"Scott Pruitt has a record of attacking the environmental protections that EPA is charged with enforcing. He has built his political career by trying to undermine EPA's mission of environmental protection," said Fred Krupp, the president of the Environmental Defense Fund. "Our country needs – and deserves – an EPA Administrator who is guided by science, who respects America's environmental laws, and who values protecting the health and safety of all Americans ahead of the lobbying agenda of special interests."
Rhea Suh, president of the Natural Resources Defense Council, said that "over the past five years, Pruitt has used his position as Oklahoma's top prosecutor to sue the EPA in a series of attempts to deny Americans the benefits of reducing mercury, arsenic, and other toxins from the air we breathe; cutting smog that can cause asthma attacks; and protecting our wetlands and streams."
In 2014, the New York Times reported that Pruitt wrote a letter alleging that the agency overestimated air pollution from natural gas drilling, but that the letter was written by lawyers for Devon Energy, one of the state's largest oil and gas companies.
But industry representatives expressed satisfaction on Wednesday. "The office he headed was present and accounted for in the battle to keep EPA faithful to its statutory authority and respectful of the role of the states in our system of cooperative federalism," said Scott Segal, head of the policy group at the lobbying and legal firm Bracewell. "Given that we are almost two decades overdue for an overhaul of the Clean Air Act, there is interest on both sides of the aisle to look at that statute."
Pruitt's outlook reflects the state from which he comes: Oklahoma ranked fifth in the nation in onshore crude oil output in 2014, has five oil refineries, and is home to the giant Cushing oil storage and trading hub, where the price for the benchmark West Texas Intermediate grade is set every day. Although oil and natural gas production sagged in the 1990s and early 2000s, the surge in horizontal fracturing, or fracking, has boosted output.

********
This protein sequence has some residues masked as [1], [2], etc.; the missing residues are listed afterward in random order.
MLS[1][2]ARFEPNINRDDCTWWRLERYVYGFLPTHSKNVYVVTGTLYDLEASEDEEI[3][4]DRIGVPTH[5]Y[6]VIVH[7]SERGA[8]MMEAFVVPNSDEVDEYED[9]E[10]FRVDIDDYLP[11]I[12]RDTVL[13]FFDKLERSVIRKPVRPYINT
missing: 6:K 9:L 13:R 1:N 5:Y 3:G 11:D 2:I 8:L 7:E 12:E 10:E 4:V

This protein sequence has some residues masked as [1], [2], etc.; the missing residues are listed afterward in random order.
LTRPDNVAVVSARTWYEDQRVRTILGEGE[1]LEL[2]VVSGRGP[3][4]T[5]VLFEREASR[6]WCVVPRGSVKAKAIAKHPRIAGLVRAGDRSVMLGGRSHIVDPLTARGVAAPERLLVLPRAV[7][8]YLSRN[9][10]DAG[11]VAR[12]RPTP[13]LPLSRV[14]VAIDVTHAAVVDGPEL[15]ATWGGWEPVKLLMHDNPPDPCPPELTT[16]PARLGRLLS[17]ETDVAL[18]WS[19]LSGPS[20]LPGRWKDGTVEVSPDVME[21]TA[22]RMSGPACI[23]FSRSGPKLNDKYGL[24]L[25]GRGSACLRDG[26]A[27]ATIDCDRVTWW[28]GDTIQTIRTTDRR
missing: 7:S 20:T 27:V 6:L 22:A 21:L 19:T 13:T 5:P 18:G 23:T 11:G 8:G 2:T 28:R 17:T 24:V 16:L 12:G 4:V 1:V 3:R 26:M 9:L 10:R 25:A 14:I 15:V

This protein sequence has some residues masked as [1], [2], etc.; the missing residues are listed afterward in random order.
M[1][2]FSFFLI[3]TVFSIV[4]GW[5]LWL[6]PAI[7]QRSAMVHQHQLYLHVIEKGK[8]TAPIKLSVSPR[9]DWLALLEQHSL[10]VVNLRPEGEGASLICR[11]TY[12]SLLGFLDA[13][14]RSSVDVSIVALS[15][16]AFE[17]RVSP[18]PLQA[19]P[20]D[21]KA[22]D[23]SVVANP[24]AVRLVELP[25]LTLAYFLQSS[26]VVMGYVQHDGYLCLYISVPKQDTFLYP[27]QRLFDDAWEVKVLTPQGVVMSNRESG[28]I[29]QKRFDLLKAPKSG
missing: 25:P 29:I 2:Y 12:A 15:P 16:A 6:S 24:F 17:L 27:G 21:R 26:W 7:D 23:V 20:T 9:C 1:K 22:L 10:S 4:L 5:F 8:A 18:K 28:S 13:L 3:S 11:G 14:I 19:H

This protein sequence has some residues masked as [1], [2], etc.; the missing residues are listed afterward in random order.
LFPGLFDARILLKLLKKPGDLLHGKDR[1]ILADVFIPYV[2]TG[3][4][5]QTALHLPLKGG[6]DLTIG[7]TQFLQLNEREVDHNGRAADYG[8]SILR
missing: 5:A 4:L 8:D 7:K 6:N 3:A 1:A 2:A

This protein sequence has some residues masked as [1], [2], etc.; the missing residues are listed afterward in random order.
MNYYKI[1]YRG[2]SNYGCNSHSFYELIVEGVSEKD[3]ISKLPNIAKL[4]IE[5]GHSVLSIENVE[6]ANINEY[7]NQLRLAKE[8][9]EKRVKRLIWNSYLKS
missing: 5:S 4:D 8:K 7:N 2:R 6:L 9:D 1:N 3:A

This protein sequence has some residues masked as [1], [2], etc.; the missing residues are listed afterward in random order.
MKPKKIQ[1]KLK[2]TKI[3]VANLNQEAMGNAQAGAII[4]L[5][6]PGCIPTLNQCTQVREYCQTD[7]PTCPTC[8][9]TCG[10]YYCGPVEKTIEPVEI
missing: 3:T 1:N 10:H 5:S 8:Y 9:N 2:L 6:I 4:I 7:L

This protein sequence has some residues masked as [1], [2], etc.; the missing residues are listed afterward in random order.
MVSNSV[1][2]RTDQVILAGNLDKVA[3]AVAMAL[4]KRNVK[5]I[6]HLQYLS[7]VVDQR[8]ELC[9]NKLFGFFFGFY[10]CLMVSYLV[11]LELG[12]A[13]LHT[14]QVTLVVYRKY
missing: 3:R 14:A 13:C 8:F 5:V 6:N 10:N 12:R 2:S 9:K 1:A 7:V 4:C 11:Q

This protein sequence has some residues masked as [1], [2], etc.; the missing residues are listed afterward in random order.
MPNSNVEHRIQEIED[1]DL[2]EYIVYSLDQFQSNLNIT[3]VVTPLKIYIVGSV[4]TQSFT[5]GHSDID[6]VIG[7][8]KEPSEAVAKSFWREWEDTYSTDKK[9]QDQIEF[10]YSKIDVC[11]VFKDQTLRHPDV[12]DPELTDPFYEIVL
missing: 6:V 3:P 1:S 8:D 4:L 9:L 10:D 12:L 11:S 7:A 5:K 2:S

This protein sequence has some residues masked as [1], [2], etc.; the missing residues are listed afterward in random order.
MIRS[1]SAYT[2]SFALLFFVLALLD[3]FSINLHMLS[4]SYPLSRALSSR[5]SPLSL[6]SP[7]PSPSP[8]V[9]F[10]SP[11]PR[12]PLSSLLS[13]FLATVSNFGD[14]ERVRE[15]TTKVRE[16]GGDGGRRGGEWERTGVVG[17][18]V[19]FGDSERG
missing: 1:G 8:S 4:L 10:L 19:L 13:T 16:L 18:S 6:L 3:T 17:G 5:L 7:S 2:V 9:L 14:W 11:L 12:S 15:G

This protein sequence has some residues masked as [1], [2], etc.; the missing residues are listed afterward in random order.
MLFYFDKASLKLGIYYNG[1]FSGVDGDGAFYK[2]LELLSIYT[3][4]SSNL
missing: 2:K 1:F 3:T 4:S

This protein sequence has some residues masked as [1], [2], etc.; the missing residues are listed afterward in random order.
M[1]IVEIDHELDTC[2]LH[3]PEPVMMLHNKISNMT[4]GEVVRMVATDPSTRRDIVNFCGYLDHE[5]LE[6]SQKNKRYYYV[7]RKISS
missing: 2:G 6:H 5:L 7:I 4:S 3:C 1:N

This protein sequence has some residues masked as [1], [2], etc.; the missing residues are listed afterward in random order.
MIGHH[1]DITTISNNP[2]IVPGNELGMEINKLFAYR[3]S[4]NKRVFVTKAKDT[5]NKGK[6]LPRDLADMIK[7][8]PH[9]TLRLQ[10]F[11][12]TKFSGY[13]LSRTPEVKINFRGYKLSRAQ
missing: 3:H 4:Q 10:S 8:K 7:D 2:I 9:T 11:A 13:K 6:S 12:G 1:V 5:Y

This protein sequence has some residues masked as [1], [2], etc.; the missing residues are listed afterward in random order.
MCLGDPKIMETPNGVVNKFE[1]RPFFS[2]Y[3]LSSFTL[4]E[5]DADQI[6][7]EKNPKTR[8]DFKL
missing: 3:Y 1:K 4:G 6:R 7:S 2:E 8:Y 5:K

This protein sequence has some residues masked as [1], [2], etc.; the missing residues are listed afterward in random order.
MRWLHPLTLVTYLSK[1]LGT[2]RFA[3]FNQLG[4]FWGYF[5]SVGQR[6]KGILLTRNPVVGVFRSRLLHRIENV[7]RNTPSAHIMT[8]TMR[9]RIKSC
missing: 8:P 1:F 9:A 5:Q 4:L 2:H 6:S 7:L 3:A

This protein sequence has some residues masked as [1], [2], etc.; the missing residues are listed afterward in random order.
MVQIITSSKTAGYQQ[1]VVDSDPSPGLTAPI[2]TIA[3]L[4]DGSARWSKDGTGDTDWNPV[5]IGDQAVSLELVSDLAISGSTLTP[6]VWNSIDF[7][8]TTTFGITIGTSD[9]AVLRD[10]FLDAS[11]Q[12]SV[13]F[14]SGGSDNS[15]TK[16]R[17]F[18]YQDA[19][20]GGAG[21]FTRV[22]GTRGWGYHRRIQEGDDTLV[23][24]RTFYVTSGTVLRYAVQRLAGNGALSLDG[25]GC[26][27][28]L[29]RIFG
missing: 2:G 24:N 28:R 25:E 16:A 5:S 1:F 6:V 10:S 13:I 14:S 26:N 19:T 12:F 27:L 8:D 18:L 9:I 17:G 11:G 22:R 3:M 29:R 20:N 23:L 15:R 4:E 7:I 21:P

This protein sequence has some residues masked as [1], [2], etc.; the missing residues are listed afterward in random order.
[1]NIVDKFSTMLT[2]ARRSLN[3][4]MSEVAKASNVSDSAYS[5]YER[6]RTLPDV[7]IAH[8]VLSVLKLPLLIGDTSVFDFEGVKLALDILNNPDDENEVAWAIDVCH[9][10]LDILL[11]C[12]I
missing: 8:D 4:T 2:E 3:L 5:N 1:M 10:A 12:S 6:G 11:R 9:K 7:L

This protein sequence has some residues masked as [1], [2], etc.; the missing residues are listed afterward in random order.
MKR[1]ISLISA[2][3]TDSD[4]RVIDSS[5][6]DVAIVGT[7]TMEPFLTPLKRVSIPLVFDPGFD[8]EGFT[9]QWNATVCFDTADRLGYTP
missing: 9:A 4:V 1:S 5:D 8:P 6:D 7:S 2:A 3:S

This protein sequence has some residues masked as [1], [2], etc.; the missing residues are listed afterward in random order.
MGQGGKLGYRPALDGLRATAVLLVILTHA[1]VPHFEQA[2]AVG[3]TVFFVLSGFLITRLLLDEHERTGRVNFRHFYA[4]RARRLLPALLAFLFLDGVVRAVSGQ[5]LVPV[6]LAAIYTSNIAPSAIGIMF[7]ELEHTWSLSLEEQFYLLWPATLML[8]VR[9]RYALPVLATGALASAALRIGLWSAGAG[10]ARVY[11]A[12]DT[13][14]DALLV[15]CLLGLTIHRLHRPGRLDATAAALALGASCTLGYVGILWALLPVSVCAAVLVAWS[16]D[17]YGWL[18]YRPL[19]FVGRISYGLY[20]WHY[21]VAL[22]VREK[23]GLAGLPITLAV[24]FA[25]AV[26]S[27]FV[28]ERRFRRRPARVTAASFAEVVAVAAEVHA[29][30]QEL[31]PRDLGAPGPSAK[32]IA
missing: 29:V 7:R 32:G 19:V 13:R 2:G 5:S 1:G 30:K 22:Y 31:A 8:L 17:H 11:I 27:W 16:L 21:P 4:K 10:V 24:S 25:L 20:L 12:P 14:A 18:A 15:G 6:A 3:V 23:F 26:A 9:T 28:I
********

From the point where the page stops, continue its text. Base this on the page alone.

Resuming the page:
The state's natural gas output accounts for 10 percent of the nation's overall. For the week ended Oct. 28, there were 73 drilling rigs in operation in the state.
The nomination suggests an extraordinarily tough road ahead for the Clean Power Plan, President Obama's signature climate policy. However, the precise fate of the regulation most immediately turns on the U.S. Court of Appeals for the D.C. Circuit, which has not yet ruled in the lawsuit brought by Pruitt and his fellow attorneys general against the agency Pruitt is now named to lead.
Dismantling the regulation if it survives the courts would not be simple, because the agency has already finalized it — meaning that it would have to go through a public review and comment process.
However, interestingly, many of the Clean Power Plan's signature objectives appear to have been already realized long before it came into effect. The U.S. is already burning less coal and more natural gas. In 2030, the EPA said in its final Clean Power Plan rule, coal would be reduced to providing 27 percent of the U.S.'s electricity, with natural gas at 33 percent. Yet this very year, according to the U.S. Energy Information Administration, natural gas will provide 34 percent of U.S. electricity, and coal 30 percent.